“I must create a system, or be enslaved by another man’s.” William Blake, 1757 – 1827
Jack P Rocket-Man Chronicle, REV.13.
Jack P Rocket-Man is FICTION. No warranties expressed or implied.
REM: The Four Visitors were capable of moving in time; what about that dehydration procedure, the Black Jet must freeze-dry the five of you; why? Wouldn’t that be fatal?
JPRM: The Four Visitors from the near future had demonstrated to my satisfaction that year 2103 is the end of the line. They expressed, implied actually, that they needed me, not just anyone, to help them rescue the planet. I was beginning to understand why I got the job, after all I am an Engineer. A very special Engineer.
The Four of them: “Homo Sapiens Tempus” bio-engineered themselves to endure the Earth Sun’s startling behavior: it was simultaneously cooling while emitting mystery particles — mutated neutrinos — which would ultimately destroy all things. The Earth, and everything on it.
The Visitors were holding out on me; there was something they were not revealing. Ironically I thought I knew what it was. Which made me all the more willing to heed their call.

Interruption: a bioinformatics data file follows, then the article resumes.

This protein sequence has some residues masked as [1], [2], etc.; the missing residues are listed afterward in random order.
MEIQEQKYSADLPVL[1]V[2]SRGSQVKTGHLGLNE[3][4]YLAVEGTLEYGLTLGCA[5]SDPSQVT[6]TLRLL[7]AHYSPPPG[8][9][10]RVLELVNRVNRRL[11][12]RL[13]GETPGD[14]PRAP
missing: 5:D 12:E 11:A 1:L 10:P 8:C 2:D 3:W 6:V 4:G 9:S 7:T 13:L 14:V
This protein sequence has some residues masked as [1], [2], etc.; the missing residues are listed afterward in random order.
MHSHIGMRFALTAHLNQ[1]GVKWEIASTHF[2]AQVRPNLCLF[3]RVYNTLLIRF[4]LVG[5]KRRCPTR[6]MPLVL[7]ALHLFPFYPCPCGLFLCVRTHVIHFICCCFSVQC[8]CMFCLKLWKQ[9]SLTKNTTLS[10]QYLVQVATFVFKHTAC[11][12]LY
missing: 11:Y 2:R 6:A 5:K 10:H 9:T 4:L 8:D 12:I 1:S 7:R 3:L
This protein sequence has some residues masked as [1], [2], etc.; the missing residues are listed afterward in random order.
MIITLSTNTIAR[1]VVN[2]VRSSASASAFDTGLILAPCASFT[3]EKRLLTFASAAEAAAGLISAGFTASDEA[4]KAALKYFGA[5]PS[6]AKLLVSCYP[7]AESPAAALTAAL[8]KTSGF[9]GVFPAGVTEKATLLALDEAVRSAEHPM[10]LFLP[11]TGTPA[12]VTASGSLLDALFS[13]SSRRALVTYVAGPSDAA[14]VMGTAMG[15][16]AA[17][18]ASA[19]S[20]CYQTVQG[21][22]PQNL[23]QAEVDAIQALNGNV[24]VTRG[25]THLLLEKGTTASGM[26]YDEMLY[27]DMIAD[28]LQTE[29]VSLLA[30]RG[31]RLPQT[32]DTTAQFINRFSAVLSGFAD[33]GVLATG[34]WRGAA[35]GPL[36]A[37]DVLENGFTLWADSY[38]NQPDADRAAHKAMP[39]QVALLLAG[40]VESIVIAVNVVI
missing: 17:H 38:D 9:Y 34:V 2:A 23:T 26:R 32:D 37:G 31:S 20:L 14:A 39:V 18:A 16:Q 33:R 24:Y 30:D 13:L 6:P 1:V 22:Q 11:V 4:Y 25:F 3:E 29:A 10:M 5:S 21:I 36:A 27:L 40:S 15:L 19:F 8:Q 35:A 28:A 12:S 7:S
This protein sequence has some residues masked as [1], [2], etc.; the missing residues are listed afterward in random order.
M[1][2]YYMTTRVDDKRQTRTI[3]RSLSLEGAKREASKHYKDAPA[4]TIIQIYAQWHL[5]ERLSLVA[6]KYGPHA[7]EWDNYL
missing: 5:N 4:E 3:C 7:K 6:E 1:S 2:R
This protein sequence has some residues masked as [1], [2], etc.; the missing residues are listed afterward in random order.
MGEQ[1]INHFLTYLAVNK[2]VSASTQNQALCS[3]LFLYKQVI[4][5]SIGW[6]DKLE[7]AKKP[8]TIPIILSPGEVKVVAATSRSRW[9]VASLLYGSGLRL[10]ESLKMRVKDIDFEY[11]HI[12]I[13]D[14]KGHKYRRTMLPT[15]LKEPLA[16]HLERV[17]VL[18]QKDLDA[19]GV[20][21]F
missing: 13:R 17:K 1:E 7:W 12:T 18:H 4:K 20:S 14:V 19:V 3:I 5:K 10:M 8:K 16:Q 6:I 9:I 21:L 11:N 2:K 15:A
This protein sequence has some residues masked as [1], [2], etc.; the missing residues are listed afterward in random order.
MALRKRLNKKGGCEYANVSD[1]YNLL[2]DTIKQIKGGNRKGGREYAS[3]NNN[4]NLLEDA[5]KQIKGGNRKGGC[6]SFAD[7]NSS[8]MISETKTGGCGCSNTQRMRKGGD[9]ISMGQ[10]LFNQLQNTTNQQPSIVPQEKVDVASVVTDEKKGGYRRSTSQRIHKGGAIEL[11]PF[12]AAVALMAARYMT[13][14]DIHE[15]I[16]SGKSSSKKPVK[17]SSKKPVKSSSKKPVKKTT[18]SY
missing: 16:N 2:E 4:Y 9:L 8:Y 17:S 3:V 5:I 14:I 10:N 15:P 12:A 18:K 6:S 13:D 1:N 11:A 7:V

The Post-Humans had evolved in under a century from “Homo Sapiens Sapiens” to physically perfect, albeit strangely pigmented folks who could master the laws of physics, but not the forces of destiny. They were lacking….
Someone who: (1) Had an inexact but broad knowledge of physics, as well as mechanical, electrical, and computer software design and manufacturing procedures. (2) Was tired of playing rent-a-cop, directing traffic, and checking delivery vehicles for contraband at the THT International Airport. (3) Possessed empathy, work ethic, and the outside-the-box thinking that was becoming obsolete in Twenty-First-Century Planet Earth.
The term “freeze dry” is a metaphor, an oversimplification. That Black Jet — which was capable of terrestrial travel by way of hydrogen propulsion — did a lot more….
Put it this way: moving the Black Jet and its contents — living creatures — required making it, and its contents, really small, and extremely dense. I said to Gracie, the Techie/Engineer of the Four Visitors, that was a very vague explanation.
“Think of a BB Gun: which moves faster and further, a BB or a Cotton Ball? The Black Jet moves around in time by shrinking and extracting energy, turning it into physical momentum from a location in The Universe known as Boomerang Nebula. We discovered the principle not because we are smart — we are just extremely stubborn.”